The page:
Letter to the Editor: Expanding afforable renewable green energy in Newfoundland and Labrador

Dear Editor: We write regarding James MacLeod’s article in the June 18, 2011 edition of your paper “PUB sets sights on Muskrat Falls.”  The article reported on the request from the Goverment of Newfoundland and Labrador to the Provincial Public Utilities Board(PUB) to determine if Muskrat Falls is the cheapest source of power for Newfoundlanders. However, in the terms of reference, the Newfoundland government limited the assessment to “an isolated island scenario.” Specifically the PUB was ordered not to consider any of the excess power generated from Muskrat Falls as part of the review. In the view of the Government of Newfoundland and Labrador “ an isolated island system and Musktat Falls were the only options that provide the necessary energy security, economic feasibility and environmental considerations.”

What is concerning about the position taken by the Newfoundland government is the limiting scope of the proposed study as it appears to be restricted to comparing hydro-electric production on the island of Newfoundland with hydro-electric production at Muskrat Falls.  While this may have some merit, it fails to address the long term vision for sustainable energy production in this province, and with it, the projected costs of that production.  In recent years electricity generation has undergone vast technological  and administrative changes as countries struggle to implement programs to reduce greenhouse gas emissions by de-commissioning or reducing production from fossil fuel burning electricity generating stations.

In many western countries, great strides have been made in harnessing green renewable electricity sources such as bio-gas, wind, solar, tidal and geo-thermal energy through the passage of enabling legislation known as Feed-In Tariffs(FIT).  Such legislation permits virtually anybody including  individuals, municipalities, non-profit organizations,  small businesses, and companies to produce electricity for their own use and to sell on the electricity grid.  Governments set prices for green energy which reflect their actual cost -including a modest profit – and grid operators are required to purchase the electricity from these independent producers at the set prices.  To accomodate the variety of electrical energy sources, electricity grid operators have expanded grid flexibility and capacity by developing what have become known as Smart Grids.   This focus on widespread green renewable energy production  has also placed more emphasis on the efficient use of existing energy sources through the introduction of smart metering,  off-peak rates,  and widely expanded energy conservation. Similarly in regions where Feed In Tariff legislation is in place such initiatives have fostered more awareness among the general public of the importance of reducing greenhouse gas emissions.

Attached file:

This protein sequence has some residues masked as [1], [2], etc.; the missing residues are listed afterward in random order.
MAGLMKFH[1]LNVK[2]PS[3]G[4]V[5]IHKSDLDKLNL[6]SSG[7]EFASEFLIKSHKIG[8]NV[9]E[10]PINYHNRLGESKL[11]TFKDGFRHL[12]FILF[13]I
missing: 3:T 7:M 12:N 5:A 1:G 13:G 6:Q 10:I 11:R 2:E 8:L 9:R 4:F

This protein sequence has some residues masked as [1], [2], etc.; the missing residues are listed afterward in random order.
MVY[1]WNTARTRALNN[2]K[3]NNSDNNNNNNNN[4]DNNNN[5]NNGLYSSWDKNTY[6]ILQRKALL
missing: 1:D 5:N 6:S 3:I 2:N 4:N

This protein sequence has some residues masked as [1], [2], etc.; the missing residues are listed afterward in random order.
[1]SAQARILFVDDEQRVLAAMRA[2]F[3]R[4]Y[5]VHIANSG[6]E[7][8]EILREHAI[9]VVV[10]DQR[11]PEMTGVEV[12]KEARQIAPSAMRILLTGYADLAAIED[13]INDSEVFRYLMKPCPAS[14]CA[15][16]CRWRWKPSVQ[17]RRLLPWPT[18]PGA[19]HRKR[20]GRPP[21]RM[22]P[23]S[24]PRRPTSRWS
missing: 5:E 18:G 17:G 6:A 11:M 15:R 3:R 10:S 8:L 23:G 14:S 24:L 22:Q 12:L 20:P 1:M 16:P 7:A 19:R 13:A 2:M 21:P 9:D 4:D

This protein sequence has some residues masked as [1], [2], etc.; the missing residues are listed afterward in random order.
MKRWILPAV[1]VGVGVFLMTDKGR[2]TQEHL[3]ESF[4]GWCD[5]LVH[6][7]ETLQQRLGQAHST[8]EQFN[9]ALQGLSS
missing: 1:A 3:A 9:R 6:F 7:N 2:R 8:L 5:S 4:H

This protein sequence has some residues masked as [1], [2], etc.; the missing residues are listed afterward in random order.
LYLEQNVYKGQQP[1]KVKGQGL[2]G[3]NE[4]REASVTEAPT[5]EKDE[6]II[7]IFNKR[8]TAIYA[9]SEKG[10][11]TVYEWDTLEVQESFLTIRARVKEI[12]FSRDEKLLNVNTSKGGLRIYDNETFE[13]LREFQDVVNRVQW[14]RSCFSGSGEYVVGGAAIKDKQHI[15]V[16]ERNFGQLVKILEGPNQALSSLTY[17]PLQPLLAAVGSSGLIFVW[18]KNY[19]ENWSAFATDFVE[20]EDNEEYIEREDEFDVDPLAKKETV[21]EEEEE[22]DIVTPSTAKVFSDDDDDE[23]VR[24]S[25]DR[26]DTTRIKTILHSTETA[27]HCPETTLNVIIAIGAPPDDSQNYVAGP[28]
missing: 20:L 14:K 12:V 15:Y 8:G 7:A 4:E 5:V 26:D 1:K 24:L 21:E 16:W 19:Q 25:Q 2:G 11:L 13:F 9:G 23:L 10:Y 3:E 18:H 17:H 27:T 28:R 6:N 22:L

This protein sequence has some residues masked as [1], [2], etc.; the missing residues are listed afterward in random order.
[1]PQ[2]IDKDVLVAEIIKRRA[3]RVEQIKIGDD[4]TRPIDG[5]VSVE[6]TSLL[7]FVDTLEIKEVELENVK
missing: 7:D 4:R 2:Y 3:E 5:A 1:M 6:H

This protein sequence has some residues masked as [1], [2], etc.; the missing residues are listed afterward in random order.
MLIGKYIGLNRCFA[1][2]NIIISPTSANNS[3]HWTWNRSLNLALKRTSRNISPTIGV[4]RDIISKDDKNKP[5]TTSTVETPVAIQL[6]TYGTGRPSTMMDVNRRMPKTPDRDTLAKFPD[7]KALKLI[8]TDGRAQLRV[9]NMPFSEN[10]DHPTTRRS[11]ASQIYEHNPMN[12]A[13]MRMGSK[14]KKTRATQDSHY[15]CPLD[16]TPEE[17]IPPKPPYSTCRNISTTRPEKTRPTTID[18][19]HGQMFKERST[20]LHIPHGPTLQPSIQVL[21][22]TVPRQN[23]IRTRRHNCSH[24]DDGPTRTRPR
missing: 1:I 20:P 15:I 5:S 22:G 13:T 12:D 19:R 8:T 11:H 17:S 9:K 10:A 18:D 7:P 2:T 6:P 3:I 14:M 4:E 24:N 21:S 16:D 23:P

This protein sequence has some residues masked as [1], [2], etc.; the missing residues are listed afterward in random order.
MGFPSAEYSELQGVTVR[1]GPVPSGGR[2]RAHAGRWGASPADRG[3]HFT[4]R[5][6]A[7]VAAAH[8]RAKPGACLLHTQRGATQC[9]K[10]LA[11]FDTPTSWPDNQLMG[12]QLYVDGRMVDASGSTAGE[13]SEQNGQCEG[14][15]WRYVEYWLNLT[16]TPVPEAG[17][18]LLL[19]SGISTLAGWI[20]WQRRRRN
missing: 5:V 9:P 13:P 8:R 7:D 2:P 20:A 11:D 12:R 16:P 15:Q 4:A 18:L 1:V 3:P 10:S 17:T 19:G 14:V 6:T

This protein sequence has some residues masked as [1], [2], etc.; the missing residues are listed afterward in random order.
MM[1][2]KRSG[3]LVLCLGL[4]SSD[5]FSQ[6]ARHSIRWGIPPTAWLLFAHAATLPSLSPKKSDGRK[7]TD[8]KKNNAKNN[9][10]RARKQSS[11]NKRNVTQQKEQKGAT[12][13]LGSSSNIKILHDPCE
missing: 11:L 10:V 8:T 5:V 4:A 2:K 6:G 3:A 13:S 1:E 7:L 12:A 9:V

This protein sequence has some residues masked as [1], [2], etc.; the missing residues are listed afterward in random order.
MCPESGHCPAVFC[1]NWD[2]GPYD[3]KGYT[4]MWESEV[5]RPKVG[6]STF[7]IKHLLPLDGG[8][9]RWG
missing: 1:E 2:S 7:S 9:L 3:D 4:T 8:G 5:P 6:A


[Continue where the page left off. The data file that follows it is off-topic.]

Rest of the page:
Unfortunately the Government of Newfoundland and Labrador’s energy policy document “Focusing Our Energy” failed to make any mention of Feed In Tariff legislation, Smart Grids, and many of the other topics mentioned above.   It is our position that green renewable energy production can play a major role in long term electricity production not only for Newfoundland and Labrador but for all of the Atlantic Provinces.  It has great potential as an engine for local, provincial, and regional economic growth and industrial development for decades to come. To date it has been marginalized and often left out of any meaningful discussions as a legitimate energy option despite significant evidence to the contrary as experienced on five continents.

We would ask that when considering sustainable energy options for this province that all sustainable energy sources be considered using the best scientific and environmental research available.

We have many green renewable energy sources in this province which can be of benefit to all our citizens if properly utilized. The Public Utilities Board and the Government of Newfoundland and Labrador  should give equal consideration to all options when considering costs and future directions of electricity production in this province.


Fred Winsor
Conservation Chair
Atlantic Canada Chapter
Sierra Club Canada

Originally published in the July 2 2011 edition of the Telegram newspaper. Republished with the permission of the author.